There is no way I’m getting this one in a cab. Someone will get bitten. Or several people will with me being first in line.

I call Toni and Nick. Got another one. Not going to be able to get this one in a cab or carry it the six blocks to the clinic. They agree to come over with their bicycles and we’ll try to figure something out. Nick balances it on his crossbar and walks, pushing the bike. In the cage the cat cowers, eyes huge, ears pinned.

They do a sedative shot through the cage but this one doesn’t want to go down. Too much adrenaline. Toni hits it again. A few minutes later it gets wobbly, pliant. They put it on gas.

Five minutes of surgery and kitty is ready to go. Toni carefully puts antibiotic cream on some of the fight wounds, treating it as respectfully as if it was an owned cat. We put it back in the cage, take it to an upper level kennel outside, drape the door with a sheet for shade and privacy and let it recover.

When I go back that night it is awake, wide eyed, furious at the universe. Donna comes and picks me up and we drive it back to my house, re-release it in the courtyard. It’s still drunk from the drugs and it staggers around the garden, cowers behind some trees. My roommate and his friends come in. I point it out. Don’t try to pat the kitty, I tell them. It’s the devil. When it sobers up it will find it’s way back up to the rooftops.

A few hours later I hear a few muffled thumps coming from the roof. Satan Kitty has found it’s way back up there again. Over the next few days we catch glimpses of some new roof cats in the kitchen - an a long haired black one, an eerie eyed grey cat lurking on the stairwell. Neither the rough older one we did or the original black and white poltergeist is seen again. Apparently we’ve been crossed off their list of places to go through the garbage and other ones are moving in to claim the territory.

Time to bust out the trap again.

Some Updates

My friend Kristen arrived with a new cat trap and a box full of toys and leashes. All the clinic dogs now look stylin’. Quixote and Freda immediately fell upon the tug of war toy and had a blast.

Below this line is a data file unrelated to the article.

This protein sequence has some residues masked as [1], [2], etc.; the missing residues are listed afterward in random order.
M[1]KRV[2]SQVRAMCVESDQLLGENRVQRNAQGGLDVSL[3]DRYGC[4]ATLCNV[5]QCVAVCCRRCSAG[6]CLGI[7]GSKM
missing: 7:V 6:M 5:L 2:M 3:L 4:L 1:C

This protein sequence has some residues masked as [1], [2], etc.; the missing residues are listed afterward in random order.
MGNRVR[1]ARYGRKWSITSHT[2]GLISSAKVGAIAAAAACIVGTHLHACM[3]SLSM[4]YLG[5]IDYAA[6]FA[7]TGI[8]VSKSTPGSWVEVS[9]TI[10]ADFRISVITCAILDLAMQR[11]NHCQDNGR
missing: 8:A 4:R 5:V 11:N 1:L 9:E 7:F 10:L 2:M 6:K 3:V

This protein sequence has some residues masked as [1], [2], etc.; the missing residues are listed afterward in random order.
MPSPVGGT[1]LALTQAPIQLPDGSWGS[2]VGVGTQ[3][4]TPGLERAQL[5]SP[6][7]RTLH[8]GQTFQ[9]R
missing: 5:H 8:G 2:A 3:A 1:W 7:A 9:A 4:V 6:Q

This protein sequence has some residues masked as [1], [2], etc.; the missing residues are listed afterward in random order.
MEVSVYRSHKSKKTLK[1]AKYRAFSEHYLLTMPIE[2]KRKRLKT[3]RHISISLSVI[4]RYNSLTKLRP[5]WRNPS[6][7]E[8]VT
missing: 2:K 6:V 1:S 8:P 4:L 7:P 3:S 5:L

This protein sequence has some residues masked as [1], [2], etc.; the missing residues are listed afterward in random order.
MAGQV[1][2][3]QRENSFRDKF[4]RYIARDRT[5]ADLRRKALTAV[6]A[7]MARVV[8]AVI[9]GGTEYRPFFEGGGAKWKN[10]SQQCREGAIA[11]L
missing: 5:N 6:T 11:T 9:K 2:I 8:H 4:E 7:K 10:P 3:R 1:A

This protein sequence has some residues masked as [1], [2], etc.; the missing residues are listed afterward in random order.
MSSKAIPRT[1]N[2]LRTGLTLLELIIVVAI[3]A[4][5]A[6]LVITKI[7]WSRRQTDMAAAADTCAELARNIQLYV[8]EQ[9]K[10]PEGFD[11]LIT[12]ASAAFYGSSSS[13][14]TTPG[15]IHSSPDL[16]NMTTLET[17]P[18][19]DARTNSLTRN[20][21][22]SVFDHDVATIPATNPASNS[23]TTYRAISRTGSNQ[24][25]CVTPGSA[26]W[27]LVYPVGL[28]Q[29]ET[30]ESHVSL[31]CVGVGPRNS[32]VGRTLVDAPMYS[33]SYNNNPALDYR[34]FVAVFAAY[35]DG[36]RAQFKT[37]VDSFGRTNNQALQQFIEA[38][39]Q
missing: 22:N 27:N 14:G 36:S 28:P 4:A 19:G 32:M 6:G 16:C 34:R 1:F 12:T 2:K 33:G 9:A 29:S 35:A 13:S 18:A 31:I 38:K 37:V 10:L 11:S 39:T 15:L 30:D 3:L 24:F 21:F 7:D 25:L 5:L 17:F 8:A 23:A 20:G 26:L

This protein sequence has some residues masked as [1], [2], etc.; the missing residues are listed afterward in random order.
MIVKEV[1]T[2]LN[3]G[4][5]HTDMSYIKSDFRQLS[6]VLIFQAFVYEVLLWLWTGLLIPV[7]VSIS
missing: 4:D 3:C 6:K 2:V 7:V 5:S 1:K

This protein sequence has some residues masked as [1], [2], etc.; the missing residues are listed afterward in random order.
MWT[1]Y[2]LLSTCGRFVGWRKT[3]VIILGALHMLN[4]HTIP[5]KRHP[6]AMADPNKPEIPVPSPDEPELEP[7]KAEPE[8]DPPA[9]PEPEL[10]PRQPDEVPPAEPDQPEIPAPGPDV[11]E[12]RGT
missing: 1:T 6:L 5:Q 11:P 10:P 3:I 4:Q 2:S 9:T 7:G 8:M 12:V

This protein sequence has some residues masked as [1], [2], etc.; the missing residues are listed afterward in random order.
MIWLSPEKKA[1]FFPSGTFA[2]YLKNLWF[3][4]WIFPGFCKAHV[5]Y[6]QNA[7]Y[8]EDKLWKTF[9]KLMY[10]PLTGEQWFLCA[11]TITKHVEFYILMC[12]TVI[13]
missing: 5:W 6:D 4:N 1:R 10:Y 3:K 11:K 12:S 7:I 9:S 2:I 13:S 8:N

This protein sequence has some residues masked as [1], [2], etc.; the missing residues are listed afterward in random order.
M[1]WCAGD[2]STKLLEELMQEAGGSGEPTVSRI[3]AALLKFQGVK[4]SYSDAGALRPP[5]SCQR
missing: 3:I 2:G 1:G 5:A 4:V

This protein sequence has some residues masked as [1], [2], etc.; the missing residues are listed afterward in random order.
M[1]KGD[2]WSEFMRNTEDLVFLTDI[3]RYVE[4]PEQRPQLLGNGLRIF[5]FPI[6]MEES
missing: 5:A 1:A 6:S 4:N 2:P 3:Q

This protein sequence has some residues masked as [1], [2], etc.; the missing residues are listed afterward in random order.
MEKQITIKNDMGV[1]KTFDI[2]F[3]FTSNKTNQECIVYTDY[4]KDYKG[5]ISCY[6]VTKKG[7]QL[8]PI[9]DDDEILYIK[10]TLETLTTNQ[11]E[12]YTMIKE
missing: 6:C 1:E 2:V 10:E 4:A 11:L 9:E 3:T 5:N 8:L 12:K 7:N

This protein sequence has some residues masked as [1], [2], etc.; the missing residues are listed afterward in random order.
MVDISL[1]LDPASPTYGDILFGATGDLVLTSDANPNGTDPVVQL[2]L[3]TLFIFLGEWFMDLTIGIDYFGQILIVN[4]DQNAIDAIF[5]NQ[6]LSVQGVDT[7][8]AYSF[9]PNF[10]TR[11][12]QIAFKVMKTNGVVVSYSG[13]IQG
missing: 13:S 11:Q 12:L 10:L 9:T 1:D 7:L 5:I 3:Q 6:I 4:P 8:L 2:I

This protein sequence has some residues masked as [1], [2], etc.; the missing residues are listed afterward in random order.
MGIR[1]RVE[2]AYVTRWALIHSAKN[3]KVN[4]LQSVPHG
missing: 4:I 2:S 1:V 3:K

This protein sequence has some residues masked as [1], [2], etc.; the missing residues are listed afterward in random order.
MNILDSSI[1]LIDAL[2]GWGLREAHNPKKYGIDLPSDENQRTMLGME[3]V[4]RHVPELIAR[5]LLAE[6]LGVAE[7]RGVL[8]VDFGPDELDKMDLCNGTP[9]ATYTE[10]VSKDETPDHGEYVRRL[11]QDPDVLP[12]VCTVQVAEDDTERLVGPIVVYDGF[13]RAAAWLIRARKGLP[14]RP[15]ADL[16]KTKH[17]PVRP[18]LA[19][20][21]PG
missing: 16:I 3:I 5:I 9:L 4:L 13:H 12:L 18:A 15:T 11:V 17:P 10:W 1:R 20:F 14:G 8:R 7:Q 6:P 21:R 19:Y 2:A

Quixote left this morning for his new home outside of Rivas with a Peace Corps volunteer. Apparently he loves his new people and was psyched to begin life as an actual house dog. Godspeed, Quixote. We left the toy for Frida but I’m sure someone there will have a coke bottle to throw for him. He was a goofy bastard but I’ll miss him.

Porsha continues to improve in leaps and bounds, physically. She never had any attitude issues - she’s heartbreakingly submissive with the other dogs and loves people. But to date she’s put on ten pounds and looks almost like a normal dog, give or take some scarring and a missing eye. Dr. Tom will be here this week to spay her and look at the eye, see if we can at least sew it shut or something. She will always have some scars - a cord grew into her neck at some point in her earlier life and she’ll wear that scar for life - but she’s about three weeks away from being a normal dog. A normal homeless dog. Have I mentioned enough that we can ship dogs?

Right before I left on my little jaunt I gave her and Freda baths. Someone in the States really needs to adopt Porsha if for no other reason than she can teach a class for American dogs on How To Handle A Bath With Dignity. The whole time I was scrub-brushing off her dead skin she stood stock still, occasionally wagging her little half tail. No theatrics, no squirming, no fussing.

Freda is lonely without Quixote but doing well, putting on weight. She’s become quite attached to the toy Kristen brought and carries it around with her trying to get one of us to play tug of war with her. Because of her baby she can’t really be treated so she’s lookin’ a little bald but good. Think Bruce Willis as a lactating, sarna infested street dog.

The good news is that the puppy now has it’s eyes open and is walking. The bad news is that it’s some sort of freakish mutant puppy that doubles in size every day. It is ginormous. Huge. Still much beloved, still adorable but porky.

Spud-hunting has become a regular occurrence. Despite her eighteen million other obligations Donna goes out every morning looking for him. While she has not seen him, Daniella has and continues to feed him. Last week when my friend Kristen first arrived we spotted him out by the lakeside, hanging out with a female dog with some sort of back injury. I was able to pat The Potato but couldn’t get near his girlfriend. I was also able to confirm that he is continuing to grow some fur.

I’ll be in El Salvador avoiding potential future deportation when the vet is here but the plan is to bring The Potato in briefly so Dr. Tom can get a look at him and possibly neuter him if he’s well enough. I really doubt the world needs any scaly little Potato Babies. Hopefully he’ll also be able to get a look at the Esso Station dog.